• [0007]
    In another aspect of the present disclosure, a demolition tool is provided. The demolition tool has a frame, a first jaw, a second jaw, a linkage assembly, and a hydraulic cylinder. The first jaw is attached to the frame and the second jaw is pivotally coupled to the first jaw. The linkage assembly is coupled to the frame and the second jaw. The hydraulic cylinder is coupled to the linkage assembly and the frame and has an extension stroke. The linkage assembly first closes and then opens the second jaw with respect to the first jaw over the extension stroke.
  • [0008]
    In a third aspect of the present disclosure, a method of operating a demolition tool is provided. The demolition tool has a first jaw, a second jaw pivotally coupled to the first jaw, a linkage assembly coupled to the first and the second jaws, and an actuator coupled to the linkage assembly and the first jaw and having an extension stroke. The method includes the step of closing and then opening the second jaw with respect to the first jaw over the extension stroke.
  • BRIEF DESCRIPTION OF THE DRAWINGS
  • [0009]
    FIG. 1 is a side view of a shear with its jaw near full open according to the present disclosure.
  • [0010]
    FIG. 2 is a side view of the shear of FIG. 1 with its jaw closing.
  • [0011]
    FIG. 3 is a side view of the shear of FIG. 1 with its jaw closed.
  • [0012]
    FIG. 4 is a side view of the shear of FIG. 1 with its jaw partially open and its rod fully extended.
  • DETAILED DESCRIPTION
  • [0013]
    FIG. 1 illustrates an exemplary shear 10. The shear 10 may be a metal demolition shear or a scrap shear. The shear 10 may be attached to the boom structure of, for example, an excavator, a backhoe loader, or some other excavating or earth-moving excavation equipment. The shear 10 includes a fixed or stationary lower jaw 20 extending from a frame 12, a movable upper jaw 30, and a jaw pivot 26 pivotally connecting the lower jaw 20 and the upper jaw 30. The lower jaw 20 may have a tip insert 22 and a blade insert 24. Similarly, the upper jaw 30 may have a tip insert 32 and a blade insert 34. The tip inserts 22, 32, and blade inserts 24, 34 may be replaceable and detachably mounted to the lower jaw 20 and the upper jaw 30, respectively. The inserts 22, 32, 24, 34 may be made from a hard metal, for example hardened steel, and may also be indexable.
  • [0014]
    The shear also includes a linkage assembly 50 coupling a hydraulic cylinder 40 to the lower jaw 20 and the upper jaw 30. The linkage assembly 50 includes a first power link 52 pivotally connected to a second control link 54 about a linkage pivot 56. The first link 52 is also pivotally connected to the upper jaw 30 about a first pivot 58. The second link 54 is pivotally connected to the lower jaw about a second pivot 60. The first link 52 also has a length of “l,” while the second link 54 has a length of “L”. As shown in FIG. 1, the length of “L” exceeds that of “l,” with a ratio of L/l exceeding one. It should be appreciated that other ratios of L/l may also be used depending on the desired application, such as 2 to 10, for example. In addition, the distance between the jaw pivot 26 and the first pivot 58 is “R,” while the distance between the jaw pivot 26 and the second pivot 60 is “s.” In order for the linkage pivot 56 to push through the linkage assembly 50 as described below, the following equation must be satisfied:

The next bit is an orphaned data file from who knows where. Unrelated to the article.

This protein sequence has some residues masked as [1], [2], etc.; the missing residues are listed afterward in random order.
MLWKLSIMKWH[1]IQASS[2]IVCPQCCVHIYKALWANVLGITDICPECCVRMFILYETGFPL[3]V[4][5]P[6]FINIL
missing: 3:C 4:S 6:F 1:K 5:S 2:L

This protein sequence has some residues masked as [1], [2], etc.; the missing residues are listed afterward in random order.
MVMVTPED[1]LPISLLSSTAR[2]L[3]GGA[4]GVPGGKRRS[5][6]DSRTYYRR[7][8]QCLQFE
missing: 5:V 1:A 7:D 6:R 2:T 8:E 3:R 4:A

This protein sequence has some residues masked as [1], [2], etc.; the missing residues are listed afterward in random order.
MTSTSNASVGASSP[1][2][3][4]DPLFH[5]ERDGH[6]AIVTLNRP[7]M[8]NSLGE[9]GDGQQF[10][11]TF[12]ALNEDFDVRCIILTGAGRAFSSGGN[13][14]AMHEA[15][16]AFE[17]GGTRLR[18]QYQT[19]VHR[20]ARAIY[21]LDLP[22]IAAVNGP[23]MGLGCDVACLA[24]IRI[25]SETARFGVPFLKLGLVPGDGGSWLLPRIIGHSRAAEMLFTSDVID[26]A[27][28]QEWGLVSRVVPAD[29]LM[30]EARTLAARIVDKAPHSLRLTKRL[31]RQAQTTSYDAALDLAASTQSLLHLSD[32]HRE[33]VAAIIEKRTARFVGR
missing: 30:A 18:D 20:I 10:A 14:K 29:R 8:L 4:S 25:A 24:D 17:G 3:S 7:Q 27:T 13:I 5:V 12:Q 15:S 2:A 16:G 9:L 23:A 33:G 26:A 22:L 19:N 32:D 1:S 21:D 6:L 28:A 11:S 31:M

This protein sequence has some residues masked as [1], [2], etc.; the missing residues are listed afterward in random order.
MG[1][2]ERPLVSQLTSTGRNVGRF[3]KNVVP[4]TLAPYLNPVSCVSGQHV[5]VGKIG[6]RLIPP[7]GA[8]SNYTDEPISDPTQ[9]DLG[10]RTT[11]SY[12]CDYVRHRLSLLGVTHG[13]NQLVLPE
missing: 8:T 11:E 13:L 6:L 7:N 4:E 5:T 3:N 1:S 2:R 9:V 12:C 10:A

• [0000]

    L+l<R+s
  • [0015]
    The hydraulic cylinder 40 includes a rod end 42 and a cylinder end 44. The cylinder end 44 is pivotally attached to the frame 12 of the shear 10 about a cylinder pivot 46. However, the hydraulic cylinder 40 may also be secured to the frame 12 through some other attachment technique known in the art, such as pivotally securing the cylinder 40 to the frame 12 about a trunnion (not shown) to allow for an increased cylinder stroke. The rod end 42 is pivotally attached to the linkage assembly 50 about the linkage pivot 56.
  • INDUSTRIAL APPLICABILITY
  • [0016]
    The disclosed shear 10 may be applicable to any shear that includes demolition shears and scrap shears. The operation of the shear 10 will now be explained.
  • [0017]
    FIG. 1 illustrates the shear 10 with its upper jaw 30 near full open according to the present disclosure. In order to close the upper jaw 30 with respect to lower jaw 20, an operator of a machine may activate a control lever or button to either indirectly or directly command a valve to send pressurized hydraulic fluid from a pump to the hydraulic cylinder 40. The hydraulic fluid extends the rod end 42 from the cylinder 40 over an extension stroke of the hydraulic cylinder 40. At this state, “α,” the angle formed by the intersection of the first and second links 52, 54, is less than 90 degrees.
  • [0018]
    Later in the extension stroke, FIG. 2 illustrates the shear 10 with the linkage assembly 50 opening up. The pressurized hydraulic fluid in the hydraulic cylinder 40 is pushing the rod end 42 out of the cylinder 40, which in turn pushes the linkage assembly 50 at the linkage pivot 56. This causes the angle α to increase and the upper jaw 30 to close with respect to the lower jaw 20.
  • [0019]